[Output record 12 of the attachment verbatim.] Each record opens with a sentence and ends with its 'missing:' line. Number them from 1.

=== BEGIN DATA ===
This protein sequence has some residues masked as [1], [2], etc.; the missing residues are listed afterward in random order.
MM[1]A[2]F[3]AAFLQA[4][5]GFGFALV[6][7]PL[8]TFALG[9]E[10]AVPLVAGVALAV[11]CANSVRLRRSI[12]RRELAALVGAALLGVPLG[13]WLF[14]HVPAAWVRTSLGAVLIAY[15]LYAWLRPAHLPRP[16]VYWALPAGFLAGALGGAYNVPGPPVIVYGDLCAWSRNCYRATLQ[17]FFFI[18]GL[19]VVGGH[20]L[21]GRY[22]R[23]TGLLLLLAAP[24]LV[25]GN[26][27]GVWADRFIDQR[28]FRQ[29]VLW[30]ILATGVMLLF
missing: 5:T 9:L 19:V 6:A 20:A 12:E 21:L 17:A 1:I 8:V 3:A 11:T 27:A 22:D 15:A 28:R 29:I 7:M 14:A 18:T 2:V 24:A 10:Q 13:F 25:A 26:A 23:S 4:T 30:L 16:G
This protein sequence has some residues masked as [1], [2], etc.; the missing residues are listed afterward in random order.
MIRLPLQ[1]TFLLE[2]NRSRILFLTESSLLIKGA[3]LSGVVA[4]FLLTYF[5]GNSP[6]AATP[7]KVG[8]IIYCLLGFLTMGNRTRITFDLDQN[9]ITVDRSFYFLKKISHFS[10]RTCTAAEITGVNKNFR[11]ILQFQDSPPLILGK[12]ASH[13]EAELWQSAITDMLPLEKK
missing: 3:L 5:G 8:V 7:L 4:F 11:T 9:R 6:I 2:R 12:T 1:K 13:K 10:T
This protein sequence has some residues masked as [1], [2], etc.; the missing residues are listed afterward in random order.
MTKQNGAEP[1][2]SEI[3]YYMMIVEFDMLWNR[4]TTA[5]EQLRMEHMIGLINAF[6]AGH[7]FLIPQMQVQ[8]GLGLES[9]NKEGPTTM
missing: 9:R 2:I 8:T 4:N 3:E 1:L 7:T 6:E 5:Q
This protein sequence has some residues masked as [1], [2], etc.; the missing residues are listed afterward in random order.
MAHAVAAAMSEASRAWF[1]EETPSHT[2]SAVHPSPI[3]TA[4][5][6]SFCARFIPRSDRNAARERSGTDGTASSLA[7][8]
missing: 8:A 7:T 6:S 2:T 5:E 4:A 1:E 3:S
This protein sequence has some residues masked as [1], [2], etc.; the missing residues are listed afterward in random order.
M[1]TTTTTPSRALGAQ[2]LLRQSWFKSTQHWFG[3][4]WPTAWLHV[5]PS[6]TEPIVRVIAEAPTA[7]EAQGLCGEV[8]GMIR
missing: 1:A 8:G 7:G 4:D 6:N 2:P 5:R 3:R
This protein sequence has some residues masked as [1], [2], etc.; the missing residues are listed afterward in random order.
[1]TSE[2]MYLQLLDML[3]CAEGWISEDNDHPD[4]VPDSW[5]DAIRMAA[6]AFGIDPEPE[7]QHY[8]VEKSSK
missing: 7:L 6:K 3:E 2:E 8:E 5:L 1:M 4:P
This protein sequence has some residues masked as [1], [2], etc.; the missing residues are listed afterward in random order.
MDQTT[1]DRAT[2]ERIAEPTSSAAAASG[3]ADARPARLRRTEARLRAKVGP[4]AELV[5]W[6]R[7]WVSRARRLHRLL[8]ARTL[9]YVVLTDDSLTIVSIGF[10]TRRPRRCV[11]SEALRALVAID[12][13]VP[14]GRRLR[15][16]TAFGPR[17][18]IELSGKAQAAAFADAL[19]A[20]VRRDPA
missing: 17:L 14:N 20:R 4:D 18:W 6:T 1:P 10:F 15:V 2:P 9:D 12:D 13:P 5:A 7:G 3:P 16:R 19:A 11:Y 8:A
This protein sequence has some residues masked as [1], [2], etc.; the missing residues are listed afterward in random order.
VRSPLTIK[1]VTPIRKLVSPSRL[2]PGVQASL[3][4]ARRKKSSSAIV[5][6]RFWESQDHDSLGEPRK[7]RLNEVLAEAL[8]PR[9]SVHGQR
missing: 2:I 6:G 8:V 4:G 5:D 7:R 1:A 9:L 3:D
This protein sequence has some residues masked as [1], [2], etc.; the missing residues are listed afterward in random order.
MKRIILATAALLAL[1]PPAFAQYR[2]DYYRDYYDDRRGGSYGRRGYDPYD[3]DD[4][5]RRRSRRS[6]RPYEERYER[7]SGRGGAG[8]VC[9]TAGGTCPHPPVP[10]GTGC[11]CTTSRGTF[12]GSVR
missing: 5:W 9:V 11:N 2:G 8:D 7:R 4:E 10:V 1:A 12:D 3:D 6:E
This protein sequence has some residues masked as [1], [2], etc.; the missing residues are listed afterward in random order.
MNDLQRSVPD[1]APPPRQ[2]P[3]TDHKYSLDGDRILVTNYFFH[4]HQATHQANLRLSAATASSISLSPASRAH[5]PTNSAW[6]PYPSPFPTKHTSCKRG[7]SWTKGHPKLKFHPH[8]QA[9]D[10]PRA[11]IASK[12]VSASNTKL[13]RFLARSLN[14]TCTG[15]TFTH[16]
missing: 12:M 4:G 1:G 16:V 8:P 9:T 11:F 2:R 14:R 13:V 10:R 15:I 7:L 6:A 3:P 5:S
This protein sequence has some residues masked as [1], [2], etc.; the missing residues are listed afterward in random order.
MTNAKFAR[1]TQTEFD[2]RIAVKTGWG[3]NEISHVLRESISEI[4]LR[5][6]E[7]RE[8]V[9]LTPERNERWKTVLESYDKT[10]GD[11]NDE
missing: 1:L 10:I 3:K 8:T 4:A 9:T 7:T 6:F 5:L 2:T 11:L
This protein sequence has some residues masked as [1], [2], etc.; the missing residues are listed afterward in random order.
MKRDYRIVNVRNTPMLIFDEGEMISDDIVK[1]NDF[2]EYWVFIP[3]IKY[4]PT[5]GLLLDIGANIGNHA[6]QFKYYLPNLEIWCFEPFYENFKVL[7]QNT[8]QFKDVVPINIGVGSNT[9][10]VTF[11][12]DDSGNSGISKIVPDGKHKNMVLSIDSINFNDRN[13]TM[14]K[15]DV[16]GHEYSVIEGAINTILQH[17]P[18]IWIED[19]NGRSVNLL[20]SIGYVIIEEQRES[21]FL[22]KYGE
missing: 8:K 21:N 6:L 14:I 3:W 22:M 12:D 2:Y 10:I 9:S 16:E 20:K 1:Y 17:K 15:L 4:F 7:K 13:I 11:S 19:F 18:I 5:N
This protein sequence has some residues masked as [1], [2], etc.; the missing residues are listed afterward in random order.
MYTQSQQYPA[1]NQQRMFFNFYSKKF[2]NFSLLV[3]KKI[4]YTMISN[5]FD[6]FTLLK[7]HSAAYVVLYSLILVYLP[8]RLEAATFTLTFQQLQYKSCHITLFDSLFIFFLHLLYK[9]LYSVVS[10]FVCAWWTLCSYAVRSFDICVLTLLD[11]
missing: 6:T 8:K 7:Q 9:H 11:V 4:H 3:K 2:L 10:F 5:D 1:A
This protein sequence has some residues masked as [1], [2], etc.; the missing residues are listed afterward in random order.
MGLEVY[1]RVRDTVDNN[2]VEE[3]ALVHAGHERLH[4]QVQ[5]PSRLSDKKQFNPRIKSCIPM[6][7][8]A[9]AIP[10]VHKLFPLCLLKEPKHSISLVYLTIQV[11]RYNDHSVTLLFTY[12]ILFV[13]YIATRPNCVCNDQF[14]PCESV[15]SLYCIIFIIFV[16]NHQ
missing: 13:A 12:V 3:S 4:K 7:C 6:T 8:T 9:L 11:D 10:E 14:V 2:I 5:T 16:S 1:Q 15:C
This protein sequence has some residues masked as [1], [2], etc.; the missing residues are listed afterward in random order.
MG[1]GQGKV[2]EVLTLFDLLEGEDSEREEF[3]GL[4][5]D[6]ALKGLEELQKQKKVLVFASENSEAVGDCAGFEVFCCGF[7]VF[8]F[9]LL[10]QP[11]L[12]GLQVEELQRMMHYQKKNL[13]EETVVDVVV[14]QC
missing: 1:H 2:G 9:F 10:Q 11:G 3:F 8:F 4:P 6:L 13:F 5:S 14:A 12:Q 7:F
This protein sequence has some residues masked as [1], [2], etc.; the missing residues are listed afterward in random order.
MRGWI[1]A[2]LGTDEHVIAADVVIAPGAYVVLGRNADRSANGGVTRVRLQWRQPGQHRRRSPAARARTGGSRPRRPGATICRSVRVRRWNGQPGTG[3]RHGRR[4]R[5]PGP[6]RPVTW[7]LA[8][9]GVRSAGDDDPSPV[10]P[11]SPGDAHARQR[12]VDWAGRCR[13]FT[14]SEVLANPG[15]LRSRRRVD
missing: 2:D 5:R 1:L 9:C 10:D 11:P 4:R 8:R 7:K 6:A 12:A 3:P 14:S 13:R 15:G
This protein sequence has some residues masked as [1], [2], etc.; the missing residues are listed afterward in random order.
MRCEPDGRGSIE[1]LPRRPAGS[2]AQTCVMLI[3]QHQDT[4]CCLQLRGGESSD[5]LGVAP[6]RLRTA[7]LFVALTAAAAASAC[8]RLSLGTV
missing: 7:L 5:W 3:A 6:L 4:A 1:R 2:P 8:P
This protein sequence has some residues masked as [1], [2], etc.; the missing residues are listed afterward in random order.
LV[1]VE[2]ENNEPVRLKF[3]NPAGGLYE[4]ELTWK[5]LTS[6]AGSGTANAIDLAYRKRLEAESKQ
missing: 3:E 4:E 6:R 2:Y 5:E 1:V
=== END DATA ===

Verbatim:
This protein sequence has some residues masked as [1], [2], etc.; the missing residues are listed afterward in random order.
MKRDYRIVNVRNTPMLIFDEGEMISDDIVK[1]NDF[2]EYWVFIP[3]IKY[4]PT[5]GLLLDIGANIGNHA[6]QFKYYLPNLEIWCFEPFYENFKVL[7]QNT[8]QFKDVVPINIGVGSNT[9][10]VTF[11][12]DDSGNSGISKIVPDGKHKNMVLSIDSINFNDRN[13]TM[14]K[15]DV[16]GHEYSVIEGAINTILQH[17]P[18]IWIED[19]NGRSVNLL[20]SIGYVIIEEQRES[21]FL[22]KYGE
missing: 8:K 21:N 6:L 14:I 3:W 22:M 12:D 2:Y 10:I 9:S 16:E 20:K 1:Y 17:K 15:L 4:F 7:K 13:I 11:S 19:F 18:I 5:N